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Namcya turns 40, with growing number of contestants


CCP president Raul Sunico

Because of the horrific monsoon rains and floods, the concert of the Manila Symphony Orchestra (MSO) has been moved to Aug. 31, 7 p.m., at the Abelardo Hall, University of the Philippines, Diliman, Quezon City.

Coincidentally, the two featured soloists—pianist Oliver Salonga and violinist Diomedes Saraza Jr., and MSO conductor Arturo Molina—are all top prizewinners of the National Music Competition for Young Artists (Namcya), which  just celebrated its 40th anniversary with a concert at the Cultural Center of the Philippines last Aug. 25.

CCP president Raul Sunico, himself a prizewinner in local and foreign music competitions, notes the increasing number of contestants in the Namcya. But he offers a caveat: Competition is not a sure passport to greater recognition.

“Managers, critics and influential musicians and artists are always on the lookout for fresh talents, and competitions are an ideal venue to discover such,” he says. “They also bring out the best in the competitor by way of upgrading one’s standards of excellence.

“At the same time, competitions also create intrigues, frustrations that may be detrimental to the weak of spirit, and might end up producing technicians instead of artists.”

Former Philippine Philharmonic Orchestra principal cellist Renato Lucas—also a former prize-winner and now one of the overseers of Namcya—says winning a competition is rewarding. He adds that winning is not the end, but just the beginning of a long journey to improving one’s craft.

NAMCYA winner Oliver Salonga, Cecile Licad

He points out that musicians must have tenacity of spirit and the patience to endure the long, lonely hours in the practice room. He adds that one’s idealism must be sustained.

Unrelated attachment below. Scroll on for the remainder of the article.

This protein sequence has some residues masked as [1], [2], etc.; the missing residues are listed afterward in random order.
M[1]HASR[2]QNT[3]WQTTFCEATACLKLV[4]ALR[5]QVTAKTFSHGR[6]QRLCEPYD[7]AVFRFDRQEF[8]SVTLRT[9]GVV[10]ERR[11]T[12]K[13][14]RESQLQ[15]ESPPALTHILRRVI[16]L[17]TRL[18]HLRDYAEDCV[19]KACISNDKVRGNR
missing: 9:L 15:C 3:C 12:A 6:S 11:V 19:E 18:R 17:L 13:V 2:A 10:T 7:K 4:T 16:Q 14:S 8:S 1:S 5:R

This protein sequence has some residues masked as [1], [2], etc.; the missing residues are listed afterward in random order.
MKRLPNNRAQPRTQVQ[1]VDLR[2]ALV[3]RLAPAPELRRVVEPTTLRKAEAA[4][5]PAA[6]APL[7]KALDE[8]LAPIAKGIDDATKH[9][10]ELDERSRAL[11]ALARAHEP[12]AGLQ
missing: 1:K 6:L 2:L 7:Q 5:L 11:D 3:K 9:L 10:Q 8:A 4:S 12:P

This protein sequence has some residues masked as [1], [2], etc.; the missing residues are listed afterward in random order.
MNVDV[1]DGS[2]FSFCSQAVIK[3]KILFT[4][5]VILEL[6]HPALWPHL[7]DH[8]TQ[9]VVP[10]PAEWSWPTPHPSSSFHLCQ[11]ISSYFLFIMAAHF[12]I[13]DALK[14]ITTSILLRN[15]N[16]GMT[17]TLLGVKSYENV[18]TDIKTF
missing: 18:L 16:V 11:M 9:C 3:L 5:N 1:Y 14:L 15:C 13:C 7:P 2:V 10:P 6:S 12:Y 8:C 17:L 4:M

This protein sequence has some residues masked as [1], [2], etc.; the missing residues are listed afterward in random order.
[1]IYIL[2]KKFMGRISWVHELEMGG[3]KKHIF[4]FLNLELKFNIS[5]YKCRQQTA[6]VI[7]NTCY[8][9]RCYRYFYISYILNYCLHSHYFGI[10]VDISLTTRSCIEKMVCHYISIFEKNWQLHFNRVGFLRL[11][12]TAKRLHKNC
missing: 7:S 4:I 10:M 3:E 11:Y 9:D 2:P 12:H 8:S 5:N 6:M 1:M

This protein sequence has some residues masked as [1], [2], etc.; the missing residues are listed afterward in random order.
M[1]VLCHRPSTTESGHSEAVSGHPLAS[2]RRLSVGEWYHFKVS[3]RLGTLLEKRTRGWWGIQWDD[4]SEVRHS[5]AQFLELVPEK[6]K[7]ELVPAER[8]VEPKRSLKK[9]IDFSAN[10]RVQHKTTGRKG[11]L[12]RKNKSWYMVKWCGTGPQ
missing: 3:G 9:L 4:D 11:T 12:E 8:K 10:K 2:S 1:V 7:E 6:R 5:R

“One thing’s for sure, the vision and dreams of Namcya have supplemented mine,” he says.

Molina says: “Competitions prod you to be better than the rest by constant practice. But losing doesn’t mean they are not good enough. It could also mean that judges have different taste and criteria.”

Molina, a grandnephew of National Artist for Music Antonio Molina, is proud that many MSO members are former Namcya prizewinners.


Meanwhile, another former prizewinner of the MSO Young Artists Competition, Cecile Licad, received a rousing standing ovation after her recital at the “Rarities of Piano Music” at Schloss vor Husum Festival in Germany Wednesday last week.

MANILA Symphony Orchestra, many of itsmembers are Namcya prizewinners

Described by some German music concert-goers as the “volcano from the Philippines,” Licad received a prolonged standing ovation after playing a rarely heard program of MacDowell, Busoni, Chaminade and Gottschalk.

“The Husum Castle where the recital took place is fascinating!” Licad said. “I must say that learning all this new stuff in my program was worth it.”

Licad also had an impromptu performance with Saraza two movements from a Cesar Franck sonata.

“What can I say? He is good and very musical,” said Licad of Saraza.

A few years back, Licad also had the chance to coach another MSO soloist, Oliver Salonga, who will play Chopin’s Piano Concerto No. 2 on Aug. 31 at the UP Abelardo Hall.

For tickets to the Aug. 31 MSO concert, call 5763132 or 0906-5104270. Licad will perform at the CCP Oct. 12-13 with Lea Salonga, Lisa Macuja Elizalde and Gerard Salonga of the ABS-CBN Philharmonic in a repeat of “Classics and Legends.”

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Tags: Manila Symphony Orchestra (MSO) , Music , National Music Competition for Young Artists (Namcya) , Philippines

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